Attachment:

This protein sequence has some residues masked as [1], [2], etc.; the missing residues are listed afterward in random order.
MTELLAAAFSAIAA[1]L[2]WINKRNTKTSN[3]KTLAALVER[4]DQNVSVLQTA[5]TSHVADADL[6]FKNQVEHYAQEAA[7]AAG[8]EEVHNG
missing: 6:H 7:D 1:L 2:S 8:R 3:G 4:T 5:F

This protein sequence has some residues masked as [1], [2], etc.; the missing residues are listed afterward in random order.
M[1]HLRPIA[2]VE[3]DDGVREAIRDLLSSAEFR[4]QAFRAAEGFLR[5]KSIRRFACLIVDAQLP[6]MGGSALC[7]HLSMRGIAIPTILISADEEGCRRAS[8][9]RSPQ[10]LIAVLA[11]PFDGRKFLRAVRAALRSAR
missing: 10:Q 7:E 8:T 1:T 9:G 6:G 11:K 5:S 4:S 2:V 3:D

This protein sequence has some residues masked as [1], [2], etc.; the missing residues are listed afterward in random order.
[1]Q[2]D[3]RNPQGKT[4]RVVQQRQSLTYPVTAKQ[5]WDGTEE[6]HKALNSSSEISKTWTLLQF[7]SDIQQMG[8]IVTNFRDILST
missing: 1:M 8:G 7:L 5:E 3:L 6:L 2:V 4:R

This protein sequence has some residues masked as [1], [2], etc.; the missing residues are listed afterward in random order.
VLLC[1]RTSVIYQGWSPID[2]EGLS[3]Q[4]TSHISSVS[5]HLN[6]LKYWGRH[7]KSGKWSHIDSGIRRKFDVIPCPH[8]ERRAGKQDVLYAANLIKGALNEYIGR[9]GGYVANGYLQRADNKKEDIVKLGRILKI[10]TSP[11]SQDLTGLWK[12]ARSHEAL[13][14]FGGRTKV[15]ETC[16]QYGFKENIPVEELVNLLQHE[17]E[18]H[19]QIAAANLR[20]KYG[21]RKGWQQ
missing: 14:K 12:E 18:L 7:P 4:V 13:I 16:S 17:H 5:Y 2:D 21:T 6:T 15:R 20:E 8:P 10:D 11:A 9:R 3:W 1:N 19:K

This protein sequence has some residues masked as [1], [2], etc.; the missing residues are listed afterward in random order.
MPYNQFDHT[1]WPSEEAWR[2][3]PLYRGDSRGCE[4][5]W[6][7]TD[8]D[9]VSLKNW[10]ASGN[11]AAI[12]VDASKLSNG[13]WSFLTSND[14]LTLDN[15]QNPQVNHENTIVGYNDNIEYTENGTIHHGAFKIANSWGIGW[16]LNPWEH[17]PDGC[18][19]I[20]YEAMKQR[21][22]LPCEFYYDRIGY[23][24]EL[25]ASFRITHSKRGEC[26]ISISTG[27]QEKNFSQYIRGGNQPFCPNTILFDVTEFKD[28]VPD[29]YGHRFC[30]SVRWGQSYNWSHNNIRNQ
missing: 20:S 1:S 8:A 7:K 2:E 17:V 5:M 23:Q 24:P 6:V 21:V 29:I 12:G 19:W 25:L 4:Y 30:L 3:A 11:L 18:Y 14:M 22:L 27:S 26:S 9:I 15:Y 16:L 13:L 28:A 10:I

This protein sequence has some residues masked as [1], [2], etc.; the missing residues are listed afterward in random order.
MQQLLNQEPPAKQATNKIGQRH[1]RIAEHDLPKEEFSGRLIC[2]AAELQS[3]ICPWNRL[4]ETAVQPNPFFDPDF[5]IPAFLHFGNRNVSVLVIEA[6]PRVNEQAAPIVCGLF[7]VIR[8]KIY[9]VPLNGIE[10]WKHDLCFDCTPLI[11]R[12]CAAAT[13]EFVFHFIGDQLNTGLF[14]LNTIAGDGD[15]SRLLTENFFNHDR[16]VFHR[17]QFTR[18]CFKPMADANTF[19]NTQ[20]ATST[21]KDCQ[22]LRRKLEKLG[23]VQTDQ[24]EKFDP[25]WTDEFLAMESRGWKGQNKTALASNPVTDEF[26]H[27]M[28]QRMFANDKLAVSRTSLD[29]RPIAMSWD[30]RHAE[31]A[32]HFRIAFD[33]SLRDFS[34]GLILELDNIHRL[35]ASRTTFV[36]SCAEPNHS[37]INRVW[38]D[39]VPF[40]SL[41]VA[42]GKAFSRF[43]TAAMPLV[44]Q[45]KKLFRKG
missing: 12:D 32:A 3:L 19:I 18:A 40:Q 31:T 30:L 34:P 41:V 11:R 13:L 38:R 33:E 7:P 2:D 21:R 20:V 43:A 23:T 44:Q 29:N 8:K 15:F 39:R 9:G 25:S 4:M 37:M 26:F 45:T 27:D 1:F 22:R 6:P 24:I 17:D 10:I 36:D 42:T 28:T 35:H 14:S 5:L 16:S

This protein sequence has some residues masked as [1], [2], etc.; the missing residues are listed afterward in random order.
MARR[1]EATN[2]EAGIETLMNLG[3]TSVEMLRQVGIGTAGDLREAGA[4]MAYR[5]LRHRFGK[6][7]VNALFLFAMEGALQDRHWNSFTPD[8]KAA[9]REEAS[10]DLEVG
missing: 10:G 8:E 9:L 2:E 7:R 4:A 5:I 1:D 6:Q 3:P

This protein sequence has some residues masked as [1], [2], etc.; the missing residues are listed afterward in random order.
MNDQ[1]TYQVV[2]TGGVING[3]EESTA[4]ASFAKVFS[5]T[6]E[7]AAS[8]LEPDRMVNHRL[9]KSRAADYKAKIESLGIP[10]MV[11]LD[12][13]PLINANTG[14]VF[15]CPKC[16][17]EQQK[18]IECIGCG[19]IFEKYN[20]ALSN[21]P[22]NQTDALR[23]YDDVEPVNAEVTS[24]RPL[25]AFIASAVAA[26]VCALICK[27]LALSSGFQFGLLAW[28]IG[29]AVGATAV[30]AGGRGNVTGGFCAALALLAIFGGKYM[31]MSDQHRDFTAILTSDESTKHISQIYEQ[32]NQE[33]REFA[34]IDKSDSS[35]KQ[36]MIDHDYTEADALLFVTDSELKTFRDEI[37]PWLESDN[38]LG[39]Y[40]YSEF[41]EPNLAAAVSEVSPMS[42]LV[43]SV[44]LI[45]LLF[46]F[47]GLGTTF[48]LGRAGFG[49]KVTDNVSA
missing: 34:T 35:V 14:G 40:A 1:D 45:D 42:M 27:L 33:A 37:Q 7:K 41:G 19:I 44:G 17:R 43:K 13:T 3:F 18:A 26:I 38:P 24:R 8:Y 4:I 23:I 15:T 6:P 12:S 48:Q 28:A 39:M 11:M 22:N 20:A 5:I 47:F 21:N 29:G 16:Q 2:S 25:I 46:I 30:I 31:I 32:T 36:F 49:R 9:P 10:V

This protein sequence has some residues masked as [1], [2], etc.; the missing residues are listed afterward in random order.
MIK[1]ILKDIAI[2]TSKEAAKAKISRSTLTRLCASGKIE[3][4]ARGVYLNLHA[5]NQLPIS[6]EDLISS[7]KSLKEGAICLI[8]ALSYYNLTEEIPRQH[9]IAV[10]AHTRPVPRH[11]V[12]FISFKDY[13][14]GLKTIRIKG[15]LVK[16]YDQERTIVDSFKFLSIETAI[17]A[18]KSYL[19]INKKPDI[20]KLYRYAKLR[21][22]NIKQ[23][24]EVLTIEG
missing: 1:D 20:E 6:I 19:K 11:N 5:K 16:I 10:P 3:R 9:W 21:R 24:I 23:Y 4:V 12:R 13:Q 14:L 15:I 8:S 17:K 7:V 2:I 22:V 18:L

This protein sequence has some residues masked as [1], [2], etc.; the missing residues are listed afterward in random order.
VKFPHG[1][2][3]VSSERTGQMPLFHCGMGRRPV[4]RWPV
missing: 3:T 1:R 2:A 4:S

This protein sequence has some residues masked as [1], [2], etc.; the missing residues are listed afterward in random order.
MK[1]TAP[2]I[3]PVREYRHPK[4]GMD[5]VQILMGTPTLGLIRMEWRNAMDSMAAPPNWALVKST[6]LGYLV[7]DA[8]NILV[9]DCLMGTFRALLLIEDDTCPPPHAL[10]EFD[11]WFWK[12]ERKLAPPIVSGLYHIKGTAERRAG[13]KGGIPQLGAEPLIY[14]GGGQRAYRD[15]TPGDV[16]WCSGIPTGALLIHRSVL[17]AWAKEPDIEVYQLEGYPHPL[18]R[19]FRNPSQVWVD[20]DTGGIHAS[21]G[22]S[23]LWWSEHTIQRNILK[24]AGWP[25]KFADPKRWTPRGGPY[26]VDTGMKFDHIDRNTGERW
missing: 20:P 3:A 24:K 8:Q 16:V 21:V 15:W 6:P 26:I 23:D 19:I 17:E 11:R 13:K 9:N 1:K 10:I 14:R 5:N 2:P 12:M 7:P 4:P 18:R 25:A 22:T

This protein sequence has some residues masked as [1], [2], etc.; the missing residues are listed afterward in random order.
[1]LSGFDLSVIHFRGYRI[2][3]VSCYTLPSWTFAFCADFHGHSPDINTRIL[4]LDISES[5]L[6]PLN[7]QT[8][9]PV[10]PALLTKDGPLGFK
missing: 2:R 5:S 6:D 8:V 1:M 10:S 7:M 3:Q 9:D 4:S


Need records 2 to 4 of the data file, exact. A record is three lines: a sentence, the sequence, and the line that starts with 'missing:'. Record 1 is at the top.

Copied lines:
This protein sequence has some residues masked as [1], [2], etc.; the missing residues are listed afterward in random order.
M[1]HLRPIA[2]VE[3]DDGVREAIRDLLSSAEFR[4]QAFRAAEGFLR[5]KSIRRFACLIVDAQLP[6]MGGSALC[7]HLSMRGIAIPTILISADEEGCRRAS[8][9]RSPQ[10]LIAVLA[11]PFDGRKFLRAVRAALRSAR
missing: 10:Q 7:E 8:T 1:T 9:G 6:G 11:K 5:S 4:S 2:V 3:D

This protein sequence has some residues masked as [1], [2], etc.; the missing residues are listed afterward in random order.
[1]Q[2]D[3]RNPQGKT[4]RVVQQRQSLTYPVTAKQ[5]WDGTEE[6]HKALNSSSEISKTWTLLQF[7]SDIQQMG[8]IVTNFRDILST
missing: 1:M 8:G 7:L 5:E 3:L 6:L 2:V 4:R

This protein sequence has some residues masked as [1], [2], etc.; the missing residues are listed afterward in random order.
VLLC[1]RTSVIYQGWSPID[2]EGLS[3]Q[4]TSHISSVS[5]HLN[6]LKYWGRH[7]KSGKWSHIDSGIRRKFDVIPCPH[8]ERRAGKQDVLYAANLIKGALNEYIGR[9]GGYVANGYLQRADNKKEDIVKLGRILKI[10]TSP[11]SQDLTGLWK[12]ARSHEAL[13][14]FGGRTKV[15]ETC[16]QYGFKENIPVEELVNLLQHE[17]E[18]H[19]QIAAANLR[20]KYG[21]RKGWQQ
missing: 14:K 12:E 18:L 7:P 4:V 13:I 16:S 17:H 5:Y 2:D 21:T 6:T 15:R 20:E 8:P 10:D 11:A 9:R 3:W 1:N 19:K